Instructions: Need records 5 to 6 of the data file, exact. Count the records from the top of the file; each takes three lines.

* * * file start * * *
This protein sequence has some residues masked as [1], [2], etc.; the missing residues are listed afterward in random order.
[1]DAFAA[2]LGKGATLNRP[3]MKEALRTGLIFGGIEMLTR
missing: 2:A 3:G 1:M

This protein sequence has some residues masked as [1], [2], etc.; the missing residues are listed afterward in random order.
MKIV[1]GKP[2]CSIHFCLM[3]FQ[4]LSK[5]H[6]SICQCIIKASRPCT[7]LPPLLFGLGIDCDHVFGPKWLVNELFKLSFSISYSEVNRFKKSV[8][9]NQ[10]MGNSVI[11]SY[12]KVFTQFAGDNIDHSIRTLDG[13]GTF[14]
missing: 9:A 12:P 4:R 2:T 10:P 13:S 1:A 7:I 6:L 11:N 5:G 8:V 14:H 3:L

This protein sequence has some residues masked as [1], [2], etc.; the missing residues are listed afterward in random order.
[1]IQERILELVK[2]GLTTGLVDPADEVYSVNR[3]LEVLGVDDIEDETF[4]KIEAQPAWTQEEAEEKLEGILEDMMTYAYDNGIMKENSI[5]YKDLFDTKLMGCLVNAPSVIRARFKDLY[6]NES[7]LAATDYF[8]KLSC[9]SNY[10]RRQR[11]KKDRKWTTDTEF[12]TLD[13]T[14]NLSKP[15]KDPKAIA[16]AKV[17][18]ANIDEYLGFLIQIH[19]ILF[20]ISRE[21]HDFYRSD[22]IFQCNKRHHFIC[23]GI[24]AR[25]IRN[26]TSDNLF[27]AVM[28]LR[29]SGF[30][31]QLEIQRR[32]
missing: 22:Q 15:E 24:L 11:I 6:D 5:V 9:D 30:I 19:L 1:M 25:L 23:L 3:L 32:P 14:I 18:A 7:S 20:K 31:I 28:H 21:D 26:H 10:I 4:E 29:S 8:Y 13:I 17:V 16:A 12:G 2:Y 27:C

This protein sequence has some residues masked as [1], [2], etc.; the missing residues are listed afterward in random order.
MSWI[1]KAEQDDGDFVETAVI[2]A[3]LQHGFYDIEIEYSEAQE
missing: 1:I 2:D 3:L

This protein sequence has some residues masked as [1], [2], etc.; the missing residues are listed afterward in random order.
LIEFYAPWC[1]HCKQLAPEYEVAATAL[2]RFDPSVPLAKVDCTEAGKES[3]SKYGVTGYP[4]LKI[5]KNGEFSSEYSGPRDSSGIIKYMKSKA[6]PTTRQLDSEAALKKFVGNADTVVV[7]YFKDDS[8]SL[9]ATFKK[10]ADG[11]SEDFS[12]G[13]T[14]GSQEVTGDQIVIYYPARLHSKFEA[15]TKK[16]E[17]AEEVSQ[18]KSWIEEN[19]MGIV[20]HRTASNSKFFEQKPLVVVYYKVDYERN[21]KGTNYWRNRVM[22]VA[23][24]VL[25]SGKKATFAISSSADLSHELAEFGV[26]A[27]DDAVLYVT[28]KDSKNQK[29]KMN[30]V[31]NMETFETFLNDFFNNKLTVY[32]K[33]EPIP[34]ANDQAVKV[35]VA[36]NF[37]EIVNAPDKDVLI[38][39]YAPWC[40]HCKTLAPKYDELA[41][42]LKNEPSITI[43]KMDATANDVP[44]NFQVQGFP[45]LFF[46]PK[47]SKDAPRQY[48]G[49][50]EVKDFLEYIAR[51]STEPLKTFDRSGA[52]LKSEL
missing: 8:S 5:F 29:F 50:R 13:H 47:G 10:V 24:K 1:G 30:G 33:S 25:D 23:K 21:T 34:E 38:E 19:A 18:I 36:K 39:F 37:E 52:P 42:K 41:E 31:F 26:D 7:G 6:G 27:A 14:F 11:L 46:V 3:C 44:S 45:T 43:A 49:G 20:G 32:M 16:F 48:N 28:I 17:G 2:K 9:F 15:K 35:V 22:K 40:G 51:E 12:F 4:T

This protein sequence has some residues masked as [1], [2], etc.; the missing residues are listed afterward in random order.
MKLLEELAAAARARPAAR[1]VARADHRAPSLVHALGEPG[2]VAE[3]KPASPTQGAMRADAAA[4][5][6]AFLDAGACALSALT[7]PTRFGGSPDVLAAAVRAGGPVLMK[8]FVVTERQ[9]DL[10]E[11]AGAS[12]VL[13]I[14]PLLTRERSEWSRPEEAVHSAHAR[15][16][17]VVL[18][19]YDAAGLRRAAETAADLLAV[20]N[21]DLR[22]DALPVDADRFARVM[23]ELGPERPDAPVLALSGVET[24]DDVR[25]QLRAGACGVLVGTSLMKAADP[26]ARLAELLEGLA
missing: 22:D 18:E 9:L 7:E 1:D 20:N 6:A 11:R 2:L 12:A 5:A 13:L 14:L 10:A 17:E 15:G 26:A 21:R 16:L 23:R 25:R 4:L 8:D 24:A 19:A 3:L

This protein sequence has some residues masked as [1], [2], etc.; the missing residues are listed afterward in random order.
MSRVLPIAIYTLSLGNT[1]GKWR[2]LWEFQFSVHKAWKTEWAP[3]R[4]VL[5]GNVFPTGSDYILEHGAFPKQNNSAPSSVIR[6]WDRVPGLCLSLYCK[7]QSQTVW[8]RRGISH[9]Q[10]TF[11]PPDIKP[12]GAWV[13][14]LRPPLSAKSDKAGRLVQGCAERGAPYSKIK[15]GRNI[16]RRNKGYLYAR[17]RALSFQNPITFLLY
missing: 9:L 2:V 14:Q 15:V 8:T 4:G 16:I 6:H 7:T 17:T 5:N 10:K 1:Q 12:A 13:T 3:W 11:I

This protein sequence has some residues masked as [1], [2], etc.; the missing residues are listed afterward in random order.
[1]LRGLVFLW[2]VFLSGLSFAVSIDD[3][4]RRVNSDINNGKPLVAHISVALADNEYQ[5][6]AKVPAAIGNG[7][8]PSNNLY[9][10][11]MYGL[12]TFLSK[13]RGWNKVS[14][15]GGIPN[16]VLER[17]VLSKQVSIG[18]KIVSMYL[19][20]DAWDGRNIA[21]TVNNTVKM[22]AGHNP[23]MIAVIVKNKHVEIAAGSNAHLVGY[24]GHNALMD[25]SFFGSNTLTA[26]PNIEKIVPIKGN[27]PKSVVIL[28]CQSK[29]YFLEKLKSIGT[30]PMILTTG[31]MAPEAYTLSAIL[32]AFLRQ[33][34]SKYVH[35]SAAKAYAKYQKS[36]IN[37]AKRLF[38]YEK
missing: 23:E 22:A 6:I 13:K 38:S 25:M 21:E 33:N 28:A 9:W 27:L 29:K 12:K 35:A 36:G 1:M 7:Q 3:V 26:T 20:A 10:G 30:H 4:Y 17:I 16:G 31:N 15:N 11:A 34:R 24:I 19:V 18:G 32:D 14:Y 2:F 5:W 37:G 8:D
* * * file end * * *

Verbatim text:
This protein sequence has some residues masked as [1], [2], etc.; the missing residues are listed afterward in random order.
LIEFYAPWC[1]HCKQLAPEYEVAATAL[2]RFDPSVPLAKVDCTEAGKES[3]SKYGVTGYP[4]LKI[5]KNGEFSSEYSGPRDSSGIIKYMKSKA[6]PTTRQLDSEAALKKFVGNADTVVV[7]YFKDDS[8]SL[9]ATFKK[10]ADG[11]SEDFS[12]G[13]T[14]GSQEVTGDQIVIYYPARLHSKFEA[15]TKK[16]E[17]AEEVSQ[18]KSWIEEN[19]MGIV[20]HRTASNSKFFEQKPLVVVYYKVDYERN[21]KGTNYWRNRVM[22]VA[23][24]VL[25]SGKKATFAISSSADLSHELAEFGV[26]A[27]DDAVLYVT[28]KDSKNQK[29]KMN[30]V[31]NMETFETFLNDFFNNKLTVY[32]K[33]EPIP[34]ANDQAVKV[35]VA[36]NF[37]EIVNAPDKDVLI[38][39]YAPWC[40]HCKTLAPKYDELA[41][42]LKNEPSITI[43]KMDATANDVP[44]NFQVQGFP[45]LFF[46]PK[47]SKDAPRQY[48]G[49][50]EVKDFLEYIAR[51]STEPLKTFDRSGA[52]LKSEL
missing: 8:S 5:F 29:F 50:R 13:H 47:G 10:V 24:K 1:G 30:G 33:S 25:D 23:K 21:T 34:E 38:E 19:A 18:I 36:K 39:F 37:E 52:P 42:K 41:E 31:F 26:D 7:G 6:G 27:A 14:F 11:L 46:V 3:C 44:S 45:T 43:A 49:G 20:G 32:M 16:F 48:N 28:I 17:G 2:K 9:F 15:K 35:V 22:K 40:G 51:E 12:F 4:T

This protein sequence has some residues masked as [1], [2], etc.; the missing residues are listed afterward in random order.
MKLLEELAAAARARPAAR[1]VARADHRAPSLVHALGEPG[2]VAE[3]KPASPTQGAMRADAAA[4][5][6]AFLDAGACALSALT[7]PTRFGGSPDVLAAAVRAGGPVLMK[8]FVVTERQ[9]DL[10]E[11]AGAS[12]VL[13]I[14]PLLTRERSEWSRPEEAVHSAHAR[15][16][17]VVL[18][19]YDAAGLRRAAETAADLLAV[20]N[21]DLR[22]DALPVDADRFARVM[23]ELGPERPDAPVLALSGVET[24]DDVR[25]QLRAGACGVLVGTSLMKAADP[26]ARLAELLEGLA
missing: 22:D 18:E 9:L 7:E 1:D 20:N 6:A 11:R 2:L 12:A 5:A 13:L 14:L 10:A 17:E 15:G 26:A 21:R 16:L 23:R 25:R 4:L 8:D 24:A 19:A 3:L